The disc closer, "Send Me a Cowboy," is easily the best of the bunch. The musicians get their best chance to stretch out. Lots of steel guitar from Maines. The rhythm section of drummer Eddie Cantu and Chris Maresh on bass maintain a rock steady beat that keeps the energy level high. This will have the women singing along ("send me a doctor or a hillbilly rocker / I don't care what he does / just so long as he's good enough to be my man") and the guys hoping they pass muster. - AK


Reggae Rocks, Here Comes The Sun: A Reggae Tribute to The Beatles. Madacy Entertainment Group

Here Comes The Sun is a supposed tribute album of twelve reggae/ska/rap bands covering as many classic Beatles tunes.

This whole idea is so fundamentally stupid that it takes my breath away. I first thought this project could only have been spawned by the addled minds of those two notoriously musically impaired money-grubbers, Yoko Ono and Cedella Marley. But no, this comes from "Henry K," the same producer who apparently peddles a whole series of these things.

I'm a Stones man, so I don't really care how many Beatles songs are desecrated. But, hundreds of millions do and this should piss off every one of them.

How does this suck? Let me count the ways.

One, reggae does not rock. It isn't meant to. Two, rap is no substitute for ska. Ska is clever and cool. Rap sucks. Three, there isn't enough soul and rhythm in the entire Beatles catalog to provide the raw material for one decent reggae tune. The Beatles were melody makers.

One song proves my third point and overturns this whole rickety boat. Wayne Arnold does "Norwegian Wood," in a pre-reggae, Rock Steady style that works beautifully. It's a smooth, melodic and interesting interpretation of the original.

The rest is mainly uninspired, formulaic pabulum; just some steel drums, call-and-response choruses, some idiotic rap and someone dropping phony Patois into the breaks.
"Yeah, Mon. Hey, hey. Ima get high with a little help from my friends." Ridiculous.

This Club Med, frat-party, Reggae Lite nonsense isn't a tribute at all. It's an insult. All style, no substance. - SLW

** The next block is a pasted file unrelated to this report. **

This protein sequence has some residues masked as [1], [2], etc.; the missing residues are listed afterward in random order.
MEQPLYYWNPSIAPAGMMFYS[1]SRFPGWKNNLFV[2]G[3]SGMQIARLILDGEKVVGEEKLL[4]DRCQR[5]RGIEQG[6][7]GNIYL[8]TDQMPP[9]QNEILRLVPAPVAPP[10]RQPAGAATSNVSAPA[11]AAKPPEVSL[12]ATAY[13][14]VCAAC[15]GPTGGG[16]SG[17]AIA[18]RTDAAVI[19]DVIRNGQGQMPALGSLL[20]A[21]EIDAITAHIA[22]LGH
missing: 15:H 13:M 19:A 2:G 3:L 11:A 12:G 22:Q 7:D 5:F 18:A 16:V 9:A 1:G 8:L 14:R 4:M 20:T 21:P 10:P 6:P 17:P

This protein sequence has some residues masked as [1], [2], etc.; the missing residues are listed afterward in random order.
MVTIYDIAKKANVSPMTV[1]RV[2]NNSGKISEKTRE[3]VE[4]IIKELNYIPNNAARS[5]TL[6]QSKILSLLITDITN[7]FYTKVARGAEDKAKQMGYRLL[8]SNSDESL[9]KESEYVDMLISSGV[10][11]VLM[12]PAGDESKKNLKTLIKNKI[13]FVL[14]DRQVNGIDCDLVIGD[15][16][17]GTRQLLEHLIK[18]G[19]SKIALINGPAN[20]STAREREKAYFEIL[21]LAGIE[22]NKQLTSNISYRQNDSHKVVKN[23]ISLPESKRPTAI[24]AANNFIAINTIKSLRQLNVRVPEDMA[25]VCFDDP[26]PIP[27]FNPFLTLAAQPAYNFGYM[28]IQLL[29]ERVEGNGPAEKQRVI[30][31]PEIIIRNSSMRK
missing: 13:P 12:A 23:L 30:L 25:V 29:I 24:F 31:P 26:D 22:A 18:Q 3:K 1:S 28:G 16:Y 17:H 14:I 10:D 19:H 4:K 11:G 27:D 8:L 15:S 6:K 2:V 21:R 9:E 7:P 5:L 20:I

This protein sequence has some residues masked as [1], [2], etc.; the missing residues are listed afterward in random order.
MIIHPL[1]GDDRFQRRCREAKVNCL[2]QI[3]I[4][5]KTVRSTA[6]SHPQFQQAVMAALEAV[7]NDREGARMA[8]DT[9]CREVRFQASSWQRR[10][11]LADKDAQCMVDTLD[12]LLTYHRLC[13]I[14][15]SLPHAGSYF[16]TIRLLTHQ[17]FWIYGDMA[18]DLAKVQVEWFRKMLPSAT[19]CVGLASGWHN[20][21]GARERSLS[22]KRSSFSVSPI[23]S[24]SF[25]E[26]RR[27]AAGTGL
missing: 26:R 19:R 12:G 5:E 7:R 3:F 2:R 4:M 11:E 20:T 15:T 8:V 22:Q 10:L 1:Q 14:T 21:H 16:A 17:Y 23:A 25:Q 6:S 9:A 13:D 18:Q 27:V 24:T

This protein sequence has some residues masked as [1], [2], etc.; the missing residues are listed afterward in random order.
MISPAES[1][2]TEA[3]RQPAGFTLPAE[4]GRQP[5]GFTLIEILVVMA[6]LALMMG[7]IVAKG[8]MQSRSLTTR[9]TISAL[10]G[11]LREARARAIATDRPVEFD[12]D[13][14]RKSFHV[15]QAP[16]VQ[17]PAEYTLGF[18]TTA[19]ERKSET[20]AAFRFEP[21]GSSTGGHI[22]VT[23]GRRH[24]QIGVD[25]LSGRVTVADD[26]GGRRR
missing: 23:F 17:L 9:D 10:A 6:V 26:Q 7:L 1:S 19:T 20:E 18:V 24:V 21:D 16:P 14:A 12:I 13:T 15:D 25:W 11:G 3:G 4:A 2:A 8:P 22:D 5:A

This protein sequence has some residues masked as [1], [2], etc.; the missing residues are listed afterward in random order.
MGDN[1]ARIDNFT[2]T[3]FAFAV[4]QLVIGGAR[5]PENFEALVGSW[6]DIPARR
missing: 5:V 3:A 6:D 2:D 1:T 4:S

The American Cowboy (A Fast Livin' Slow Dyin' Breed) NLT Records

Here's a compilation record to warm the hearts of Western fans everywhere, though some of its efforts should probably only warm the somewhat reddened ears of the cowboys and cowgirls performing the tracks. The record, a combination of tribute to the late Lane Frost and fundraiser for the Justin Cowboy Crisis Fund, comes out of the chute nicely but manages to hit the dirt rather spectacularly a time or two as well. Released by NLT Records and available in Western wear stores and online, the effort might not put bushels of shekels in the pot for cowboys in need, but it's a nice thought nonetheless. And hey, who knew Larry Mahan could sing? His efforts on the title track written by Red Tuck say the Hall of Fame bullrider and six-time PRCA All-Around Cowboy might've actually missed his calling. World class calf roper and the PRCA's first-ever African-American All-Around Cowboy Fred Whitfield, on the other hand, lets "Calf Ropin' Son of a Gun" tell the world he's right where he was supposed to be when he's a good piece away from the mic. His nasal Gary P. Nunn territory vocal won't win many contests. Sherry Cervi puts her heart into Chris Wall's "Rodeo Wind," dedicating it to her late husband Mike Cervi Jr., lost at the age of 30 in a plane crash in Wyoming. The subject matter fits and rodeo fans who appreciate the Cervi legacy and history in the sport will find it a touching tribute. Those not familiar with the above may wish to skip this track in favor of Wall's original or Jerry Jeff's perhaps more familiar version on the Live From Gruene Hall album.

Saddle bronc champ and Hall of Famer Monty Henson showcases a suitably worn and serviceable baritone on "Nuevo Laredo," and benefits considerably from Stu Basore's work on the steel. Donnie Gay on the other hand, perhaps as proof that experience is essential when sidestepping cow patties, goes for a spoken word tribute to the guys in the funny clothes with "God Bless the Rodeo Clown." Mahan makes a second appearance on a duet with Ronnie Twist on Cheryl Durham Owens' "He Didn't Hear the Thunder." It's a touching tribute to Lane Frost and memory of his last ride borne along by a sad weeping fiddle and avoiding sap by virtue of heartfelt interpretation.

Dan Mortensen closes things out with the traditional spoken word "Cowboys Prayer" and puts a nice bookend on a warm compilation. Rodeo fans enjoy, it's a thrill to hear some of your heroes singing about the life they live and love.

The record is available online in three places: